The Orlando-based firm with plans to revitalize the Colony Beach & Tennis Resort moves a step closer to its goal, and begins demolition at the iconic property.
Until today, Tim Field hadn’t set foot on the shuttered Colony Beach & Tennis Resort for nearly five years.
“I didn’t think it would look this bad,” Field said as he walked into the collapsing remains of the Monkey Room Lounge.
Herbert P. Field, Tim Field’s father, developed the Colony in 1954 and sold it to Dr. Murray “Murf” Klauber in 1972. The son, who began working at the resort when he was 8 years old, recalls the flaming meals and desserts served by the Jamaican staff members at the beachfront restaurant, and the nine-hole shell and grass pitch-and-putt course, which was later replaced by tennis courts.
“A lot of the people who moved to Longboat Key originally stayed here,” Field said.
Today, on the other side of the roughly 18-acre property, Unicorp National Developments President Chuck Whittall prepared to announce his firm’s $22 million acquisition of Colony Lender LLC’s recreational property. And a front-end loader sat ready to begin a minor demolition at the iconic resort.
Before the machine tore into a plant-covered archway, Whittall outlined plans for a 180-unit condominium, 180-room hotel and an undetermined amount of timeshares at the property, along with saltwater swimming pools where guests could swim with tropical fishes, and a hop-on-hop-off trolley serving Longboat. The $1 billion project will create 4,000 temporary construction jobs and 300 full-time jobs.
The firm has chosen Kimley-Horn & Associates, SB Architects out of Coral Gables and EDSA Inc., a landscape architecture firm, as the team behind the Colony revitalization. SB Architects designed the coming One St. Petersburg mixed-use project, Kimley-Horn did the design and engineering for the $21.5 million Siesta Key beach improvement project and EDSA performed work for the Atlantis in Nassau, Bahamas.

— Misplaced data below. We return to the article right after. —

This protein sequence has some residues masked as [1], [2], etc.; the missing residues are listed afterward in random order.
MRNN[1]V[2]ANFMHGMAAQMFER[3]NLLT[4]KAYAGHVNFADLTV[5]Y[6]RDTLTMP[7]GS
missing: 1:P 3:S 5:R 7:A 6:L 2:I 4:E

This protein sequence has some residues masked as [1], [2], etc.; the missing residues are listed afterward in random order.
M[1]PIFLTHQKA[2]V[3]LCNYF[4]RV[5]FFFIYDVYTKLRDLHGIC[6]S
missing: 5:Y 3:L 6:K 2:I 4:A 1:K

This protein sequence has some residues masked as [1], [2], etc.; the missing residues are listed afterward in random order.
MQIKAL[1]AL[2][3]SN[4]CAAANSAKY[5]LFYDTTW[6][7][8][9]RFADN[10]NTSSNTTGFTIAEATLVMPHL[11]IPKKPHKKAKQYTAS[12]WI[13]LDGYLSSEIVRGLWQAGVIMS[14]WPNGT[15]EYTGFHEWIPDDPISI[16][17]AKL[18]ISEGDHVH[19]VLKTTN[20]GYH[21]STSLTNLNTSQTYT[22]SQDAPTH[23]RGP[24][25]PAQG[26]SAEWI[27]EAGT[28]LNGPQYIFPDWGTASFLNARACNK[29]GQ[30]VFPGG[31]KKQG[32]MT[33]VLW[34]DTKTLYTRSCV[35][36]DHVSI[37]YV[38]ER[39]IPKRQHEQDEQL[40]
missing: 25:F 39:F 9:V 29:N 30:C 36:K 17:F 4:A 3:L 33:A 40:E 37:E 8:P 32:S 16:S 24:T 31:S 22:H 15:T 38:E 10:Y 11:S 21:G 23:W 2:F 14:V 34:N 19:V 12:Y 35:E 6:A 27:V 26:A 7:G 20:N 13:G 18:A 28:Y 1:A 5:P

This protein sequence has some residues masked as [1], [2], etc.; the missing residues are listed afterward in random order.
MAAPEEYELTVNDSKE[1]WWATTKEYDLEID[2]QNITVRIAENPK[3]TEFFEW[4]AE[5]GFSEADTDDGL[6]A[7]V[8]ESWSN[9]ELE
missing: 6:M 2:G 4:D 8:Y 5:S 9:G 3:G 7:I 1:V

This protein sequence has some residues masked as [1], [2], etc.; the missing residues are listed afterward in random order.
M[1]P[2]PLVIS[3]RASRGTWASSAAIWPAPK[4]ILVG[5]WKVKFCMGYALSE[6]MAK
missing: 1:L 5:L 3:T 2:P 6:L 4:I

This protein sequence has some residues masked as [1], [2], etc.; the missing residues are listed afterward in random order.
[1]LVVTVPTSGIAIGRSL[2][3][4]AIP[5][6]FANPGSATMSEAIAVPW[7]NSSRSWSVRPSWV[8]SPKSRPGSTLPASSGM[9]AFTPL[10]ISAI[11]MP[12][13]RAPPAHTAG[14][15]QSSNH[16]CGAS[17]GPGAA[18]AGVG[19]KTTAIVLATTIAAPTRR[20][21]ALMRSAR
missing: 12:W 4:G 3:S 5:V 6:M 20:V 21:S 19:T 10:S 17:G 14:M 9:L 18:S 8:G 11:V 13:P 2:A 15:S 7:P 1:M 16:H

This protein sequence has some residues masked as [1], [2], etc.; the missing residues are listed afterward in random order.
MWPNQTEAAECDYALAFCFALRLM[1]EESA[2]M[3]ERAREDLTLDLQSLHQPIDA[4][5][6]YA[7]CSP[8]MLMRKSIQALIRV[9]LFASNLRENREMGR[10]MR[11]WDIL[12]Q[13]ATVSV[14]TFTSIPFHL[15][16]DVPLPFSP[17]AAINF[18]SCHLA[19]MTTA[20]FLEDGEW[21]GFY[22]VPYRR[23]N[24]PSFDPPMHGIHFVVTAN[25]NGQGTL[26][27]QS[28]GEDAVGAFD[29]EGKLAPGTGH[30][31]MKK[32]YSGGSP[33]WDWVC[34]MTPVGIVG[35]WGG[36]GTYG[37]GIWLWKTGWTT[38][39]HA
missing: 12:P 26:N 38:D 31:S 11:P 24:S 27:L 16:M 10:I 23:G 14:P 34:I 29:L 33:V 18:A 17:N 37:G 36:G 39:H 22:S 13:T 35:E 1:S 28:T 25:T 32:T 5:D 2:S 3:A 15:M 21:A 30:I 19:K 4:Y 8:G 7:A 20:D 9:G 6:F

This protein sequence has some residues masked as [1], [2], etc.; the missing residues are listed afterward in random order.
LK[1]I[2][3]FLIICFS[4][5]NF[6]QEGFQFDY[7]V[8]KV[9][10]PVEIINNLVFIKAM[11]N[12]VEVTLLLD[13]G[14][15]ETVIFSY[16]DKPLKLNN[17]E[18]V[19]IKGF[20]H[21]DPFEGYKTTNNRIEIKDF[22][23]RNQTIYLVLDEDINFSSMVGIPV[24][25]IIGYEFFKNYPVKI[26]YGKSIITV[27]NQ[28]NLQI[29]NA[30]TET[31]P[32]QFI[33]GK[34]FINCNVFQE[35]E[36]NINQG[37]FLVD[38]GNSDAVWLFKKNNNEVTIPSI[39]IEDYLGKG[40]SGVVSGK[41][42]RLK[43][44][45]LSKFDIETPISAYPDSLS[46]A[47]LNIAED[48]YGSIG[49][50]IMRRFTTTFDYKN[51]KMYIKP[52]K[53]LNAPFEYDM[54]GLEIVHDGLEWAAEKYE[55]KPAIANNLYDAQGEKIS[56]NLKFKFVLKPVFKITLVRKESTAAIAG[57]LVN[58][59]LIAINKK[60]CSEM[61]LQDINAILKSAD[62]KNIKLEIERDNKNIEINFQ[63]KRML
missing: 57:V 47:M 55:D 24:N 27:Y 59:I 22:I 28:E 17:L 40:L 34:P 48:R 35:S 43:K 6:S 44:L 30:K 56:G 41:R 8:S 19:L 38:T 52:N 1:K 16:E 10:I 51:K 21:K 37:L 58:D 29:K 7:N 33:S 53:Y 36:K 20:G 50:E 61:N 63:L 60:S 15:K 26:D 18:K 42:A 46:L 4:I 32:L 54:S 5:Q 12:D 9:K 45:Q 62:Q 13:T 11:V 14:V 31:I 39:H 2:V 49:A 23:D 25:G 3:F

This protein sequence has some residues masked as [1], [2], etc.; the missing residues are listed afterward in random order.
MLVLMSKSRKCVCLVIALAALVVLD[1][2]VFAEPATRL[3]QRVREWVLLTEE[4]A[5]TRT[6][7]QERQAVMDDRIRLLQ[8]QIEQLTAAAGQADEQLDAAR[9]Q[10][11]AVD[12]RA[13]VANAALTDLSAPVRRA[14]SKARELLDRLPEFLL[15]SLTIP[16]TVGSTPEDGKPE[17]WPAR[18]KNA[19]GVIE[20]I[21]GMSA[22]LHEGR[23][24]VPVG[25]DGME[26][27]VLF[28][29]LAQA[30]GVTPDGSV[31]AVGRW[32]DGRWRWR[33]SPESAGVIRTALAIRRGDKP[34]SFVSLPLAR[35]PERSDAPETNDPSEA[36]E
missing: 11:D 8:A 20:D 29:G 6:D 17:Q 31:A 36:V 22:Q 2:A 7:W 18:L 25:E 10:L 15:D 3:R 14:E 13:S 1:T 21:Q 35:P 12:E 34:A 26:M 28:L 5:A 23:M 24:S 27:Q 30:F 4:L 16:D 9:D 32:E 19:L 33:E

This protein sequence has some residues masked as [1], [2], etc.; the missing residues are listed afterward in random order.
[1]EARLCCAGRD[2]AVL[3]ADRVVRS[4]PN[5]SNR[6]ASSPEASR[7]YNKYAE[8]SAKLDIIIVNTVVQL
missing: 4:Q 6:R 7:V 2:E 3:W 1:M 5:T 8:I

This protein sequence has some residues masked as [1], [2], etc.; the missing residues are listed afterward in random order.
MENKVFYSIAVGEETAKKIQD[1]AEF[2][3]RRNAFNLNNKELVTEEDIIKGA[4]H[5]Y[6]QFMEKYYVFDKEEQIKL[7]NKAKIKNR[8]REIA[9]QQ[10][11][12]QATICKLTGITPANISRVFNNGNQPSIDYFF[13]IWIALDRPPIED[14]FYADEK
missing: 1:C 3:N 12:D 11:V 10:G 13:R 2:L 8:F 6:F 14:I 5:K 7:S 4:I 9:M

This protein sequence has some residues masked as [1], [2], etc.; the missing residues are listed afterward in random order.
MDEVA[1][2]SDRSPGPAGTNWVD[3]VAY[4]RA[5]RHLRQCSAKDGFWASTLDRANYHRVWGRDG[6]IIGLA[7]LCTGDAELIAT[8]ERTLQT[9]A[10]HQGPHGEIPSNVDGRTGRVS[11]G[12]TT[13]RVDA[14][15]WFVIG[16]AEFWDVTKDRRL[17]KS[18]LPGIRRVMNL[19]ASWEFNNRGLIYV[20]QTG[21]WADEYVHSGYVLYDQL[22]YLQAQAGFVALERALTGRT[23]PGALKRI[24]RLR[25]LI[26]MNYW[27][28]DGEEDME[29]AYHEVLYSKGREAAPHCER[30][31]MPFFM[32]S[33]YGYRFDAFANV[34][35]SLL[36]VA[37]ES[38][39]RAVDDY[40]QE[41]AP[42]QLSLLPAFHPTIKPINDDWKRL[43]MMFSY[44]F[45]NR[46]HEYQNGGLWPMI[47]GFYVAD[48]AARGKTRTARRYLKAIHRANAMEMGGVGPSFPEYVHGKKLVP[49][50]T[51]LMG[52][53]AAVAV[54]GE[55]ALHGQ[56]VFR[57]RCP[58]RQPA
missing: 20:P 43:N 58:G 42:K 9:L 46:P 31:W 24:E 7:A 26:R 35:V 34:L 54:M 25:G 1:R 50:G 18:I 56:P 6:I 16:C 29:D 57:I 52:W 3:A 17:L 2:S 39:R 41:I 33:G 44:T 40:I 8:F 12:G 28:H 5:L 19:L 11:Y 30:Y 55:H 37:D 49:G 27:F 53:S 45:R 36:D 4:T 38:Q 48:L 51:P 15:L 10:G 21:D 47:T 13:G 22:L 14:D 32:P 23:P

Unicorp has been in talks with at least seven five-star hotel operators for the resort part of the plan. And the firm has officially applied for an extension of the property’s 237 grandfathered tourism units through June 30, 2018, and a referendum to allow the additional residential density in conjunction with the hotel.
“It’s a symbolic new beginning,” Whittall said with a smile after the arch near the Colony’s entrance collapsed. The property should be completely demolished within nine months.
But, there are still plenty of hurdles for Unicorp to consider.
By Oct. 1, Whittall hopes to have at least 75% of unit owners sign a development agreement that absolves all litigation surrounding the property and buys out owners’ interests. But Tennessee developer Andy Adams, who owns a 30% share of units, could be the blocking vote on the the proposal.
“We’re hopeful Andy’s on board,” Whittall told the Longboat Observer, noting that Adams was on the phone call with the Colony Association board of directors Tuesday, when they voted 8-1 to forward the agreement to unit owners.
“I truly hope that everybody can start to work together and put Humpty Dumpty back together again,” Field said.
Unicorp would need residents to approve the additional density, then apply for a comprehensive plan amendment and rezone to establish a planned unit development, said Planning, Zoning and Building Director Alaina Ray. The Town Commission would need to approve the request for a referendum and each additional step, the first of which board members will likely consider in September.
“You’re looking at a couple of years,” Ray said of a timeline for the process.
Still, Unicorp has already launched an official website for the project that along with drone videos of the property, proclaims, “Keep watching, it’s happening!”
Of the Colony nostalgia Unicorp may meld into the new resort, Whittall said he hopes to save the mural from the Monkey Room. But Field said he’s most concerned with keeping a beachfront restaurant.
“It was the premier beachfront dining on the west coast of Florida,” Field said. “I mean, everyone wanted a window table.”
Whittall said he met with state environmental officials to consider whether the firm could build on the beachfront after demolition.
“They’re willing to work with us,” he said.
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